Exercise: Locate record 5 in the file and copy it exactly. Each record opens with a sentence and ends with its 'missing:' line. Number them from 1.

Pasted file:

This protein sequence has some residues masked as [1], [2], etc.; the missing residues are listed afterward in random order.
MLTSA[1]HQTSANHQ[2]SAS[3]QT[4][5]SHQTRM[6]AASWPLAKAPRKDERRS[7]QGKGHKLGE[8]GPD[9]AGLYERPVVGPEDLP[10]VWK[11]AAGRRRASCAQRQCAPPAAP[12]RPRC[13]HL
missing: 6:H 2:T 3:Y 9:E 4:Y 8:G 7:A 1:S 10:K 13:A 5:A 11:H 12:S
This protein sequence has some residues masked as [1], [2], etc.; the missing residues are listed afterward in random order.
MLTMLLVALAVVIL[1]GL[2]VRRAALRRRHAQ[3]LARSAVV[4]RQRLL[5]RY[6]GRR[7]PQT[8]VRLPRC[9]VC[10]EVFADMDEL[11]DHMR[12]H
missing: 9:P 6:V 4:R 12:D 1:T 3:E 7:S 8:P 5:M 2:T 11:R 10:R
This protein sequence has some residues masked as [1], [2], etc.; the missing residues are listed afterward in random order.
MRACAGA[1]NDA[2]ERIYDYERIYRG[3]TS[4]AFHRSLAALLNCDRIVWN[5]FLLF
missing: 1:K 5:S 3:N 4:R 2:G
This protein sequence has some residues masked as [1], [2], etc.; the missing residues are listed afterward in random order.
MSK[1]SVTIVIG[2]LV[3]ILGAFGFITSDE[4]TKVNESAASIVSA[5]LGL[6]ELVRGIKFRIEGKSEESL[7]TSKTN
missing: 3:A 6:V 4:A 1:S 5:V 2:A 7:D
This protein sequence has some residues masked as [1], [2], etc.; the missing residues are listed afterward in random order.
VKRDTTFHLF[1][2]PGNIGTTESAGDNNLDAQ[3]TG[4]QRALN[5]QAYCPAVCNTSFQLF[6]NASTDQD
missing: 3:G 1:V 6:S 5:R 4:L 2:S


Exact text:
This protein sequence has some residues masked as [1], [2], etc.; the missing residues are listed afterward in random order.
VKRDTTFHLF[1][2]PGNIGTTESAGDNNLDAQ[3]TG[4]QRALN[5]QAYCPAVCNTSFQLF[6]NASTDQD
missing: 3:G 1:V 6:S 5:R 4:L 2:S